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> It is true that carbon filtration will remove chelated Fe from your
> water but it won't affect Fe available in soil substrates. Since it is
> not important to maintain nitrifying bacteria in a filter, you can ..
Depends on your fish load, If you have a lot of fish or poor plant
growth keep your bio-filtration going at all costs. An efficient
bacterial culture takes time to establish- if you spot an ammonia spike
it may be too late.
Most carbons will saturate all their sorbtive sites pretty quickly, I
just leave mine in. The prills seem to make an excellent substrate for
Many of the sorbed chemicals will slowly be exchanged or decomposed and
leach back into your aquarium. In practice the result is about the same
as a sponge filter.
> it may not be best to filter it continuously as it also serves useful
> purposes to inhibit algae and bacteria. In excess it also may inhibit
> some of your plants and some compounds like phenol are not healthy for
> fish in large quantities either.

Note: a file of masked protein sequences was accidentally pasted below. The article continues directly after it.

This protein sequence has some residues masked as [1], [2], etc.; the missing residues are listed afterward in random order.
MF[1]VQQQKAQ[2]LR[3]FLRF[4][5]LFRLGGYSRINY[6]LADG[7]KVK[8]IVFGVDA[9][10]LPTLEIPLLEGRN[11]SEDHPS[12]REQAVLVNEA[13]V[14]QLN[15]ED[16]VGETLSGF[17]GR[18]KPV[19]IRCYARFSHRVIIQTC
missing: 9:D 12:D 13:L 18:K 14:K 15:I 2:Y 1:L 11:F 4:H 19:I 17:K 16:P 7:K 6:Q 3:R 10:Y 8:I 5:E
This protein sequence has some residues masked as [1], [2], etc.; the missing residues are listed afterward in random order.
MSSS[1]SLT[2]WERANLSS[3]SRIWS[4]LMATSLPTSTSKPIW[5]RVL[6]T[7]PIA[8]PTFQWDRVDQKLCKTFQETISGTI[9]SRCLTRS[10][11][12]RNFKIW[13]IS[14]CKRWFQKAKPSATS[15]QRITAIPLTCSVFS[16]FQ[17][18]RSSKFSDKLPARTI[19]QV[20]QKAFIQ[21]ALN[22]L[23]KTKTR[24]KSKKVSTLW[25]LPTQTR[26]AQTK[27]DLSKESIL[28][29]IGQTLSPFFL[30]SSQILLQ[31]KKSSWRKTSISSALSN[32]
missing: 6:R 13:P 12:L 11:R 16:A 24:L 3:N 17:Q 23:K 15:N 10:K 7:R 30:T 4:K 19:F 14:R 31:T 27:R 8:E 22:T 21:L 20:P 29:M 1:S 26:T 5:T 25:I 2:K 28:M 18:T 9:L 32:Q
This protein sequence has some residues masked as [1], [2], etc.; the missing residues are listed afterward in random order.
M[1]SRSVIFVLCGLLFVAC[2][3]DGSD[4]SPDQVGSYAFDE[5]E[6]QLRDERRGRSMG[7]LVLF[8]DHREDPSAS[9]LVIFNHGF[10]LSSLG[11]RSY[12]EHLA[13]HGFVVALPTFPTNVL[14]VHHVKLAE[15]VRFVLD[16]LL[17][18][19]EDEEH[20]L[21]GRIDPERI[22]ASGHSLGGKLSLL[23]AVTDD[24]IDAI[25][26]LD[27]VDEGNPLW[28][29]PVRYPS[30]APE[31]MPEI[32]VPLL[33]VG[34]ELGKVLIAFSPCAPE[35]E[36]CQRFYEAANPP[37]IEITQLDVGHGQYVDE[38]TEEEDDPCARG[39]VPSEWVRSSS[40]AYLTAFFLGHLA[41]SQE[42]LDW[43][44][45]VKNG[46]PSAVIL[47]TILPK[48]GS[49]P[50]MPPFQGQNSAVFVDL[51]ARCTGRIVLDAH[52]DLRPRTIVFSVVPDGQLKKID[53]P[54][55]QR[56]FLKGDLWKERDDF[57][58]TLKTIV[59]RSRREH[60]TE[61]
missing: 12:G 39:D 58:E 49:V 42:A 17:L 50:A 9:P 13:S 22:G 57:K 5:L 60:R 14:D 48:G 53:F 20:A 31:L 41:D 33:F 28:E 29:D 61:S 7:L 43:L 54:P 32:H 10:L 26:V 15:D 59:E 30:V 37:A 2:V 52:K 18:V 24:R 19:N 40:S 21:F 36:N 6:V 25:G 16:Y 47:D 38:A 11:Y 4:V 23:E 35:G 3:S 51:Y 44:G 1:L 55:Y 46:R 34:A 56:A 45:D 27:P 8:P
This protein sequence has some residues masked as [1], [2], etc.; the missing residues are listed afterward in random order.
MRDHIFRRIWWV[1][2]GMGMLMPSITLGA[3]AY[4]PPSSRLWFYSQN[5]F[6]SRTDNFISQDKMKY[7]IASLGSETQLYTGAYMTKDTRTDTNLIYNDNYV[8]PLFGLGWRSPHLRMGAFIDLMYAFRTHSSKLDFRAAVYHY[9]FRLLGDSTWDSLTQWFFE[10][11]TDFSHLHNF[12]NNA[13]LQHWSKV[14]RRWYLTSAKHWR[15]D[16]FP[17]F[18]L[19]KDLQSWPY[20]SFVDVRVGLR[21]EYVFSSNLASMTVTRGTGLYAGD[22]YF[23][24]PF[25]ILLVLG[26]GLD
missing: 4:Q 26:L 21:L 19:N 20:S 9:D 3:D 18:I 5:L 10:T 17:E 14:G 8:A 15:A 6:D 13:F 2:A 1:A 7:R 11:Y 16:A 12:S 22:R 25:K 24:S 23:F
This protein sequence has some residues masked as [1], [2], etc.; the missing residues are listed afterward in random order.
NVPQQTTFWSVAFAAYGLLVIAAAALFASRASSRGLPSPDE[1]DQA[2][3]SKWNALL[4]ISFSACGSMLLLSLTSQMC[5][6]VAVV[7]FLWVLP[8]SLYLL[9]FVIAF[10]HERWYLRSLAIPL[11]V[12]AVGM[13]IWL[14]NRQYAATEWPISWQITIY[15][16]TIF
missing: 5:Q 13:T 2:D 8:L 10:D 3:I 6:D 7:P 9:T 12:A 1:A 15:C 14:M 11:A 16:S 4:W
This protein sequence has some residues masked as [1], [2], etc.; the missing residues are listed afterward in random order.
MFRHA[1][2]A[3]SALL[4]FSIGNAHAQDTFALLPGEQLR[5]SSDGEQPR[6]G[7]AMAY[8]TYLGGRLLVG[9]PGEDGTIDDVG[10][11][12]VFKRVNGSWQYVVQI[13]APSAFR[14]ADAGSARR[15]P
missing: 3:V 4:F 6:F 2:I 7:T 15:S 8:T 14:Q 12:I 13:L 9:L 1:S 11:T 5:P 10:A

Activated carbon's perfect for getting rid of phenolics. Unfortunatly I
suspect the antimicrobial properties of good peat extract are largely
due to the phenolic compounds in the humic/tannic acids. If you keep
black-water species as I do a little 'yellowing' is ideal -I have to
work hard to get it.
The plants won't mind so long as they still get enough light and the pH
is not too low. Few plants can grow in true 'black water' but try
spawning cardinals without it <g>.
>rinse the filters in hot water to kill the nitrifying bacteria since I want >the ammonia to be available for the fish.
of course you meant to say 'for the plants' <g>.
> you might just remove primarily Ca which I think has a higher
> affinity for chellants. Chemists, keep me honest! ;-)
It depends upon the chelant. You're right for most of the common ones
but there's quite an industry producing chelants with an affinity for
ions like say mercury. Of course the easiest way to lie is through
ommision and generalisation <g>.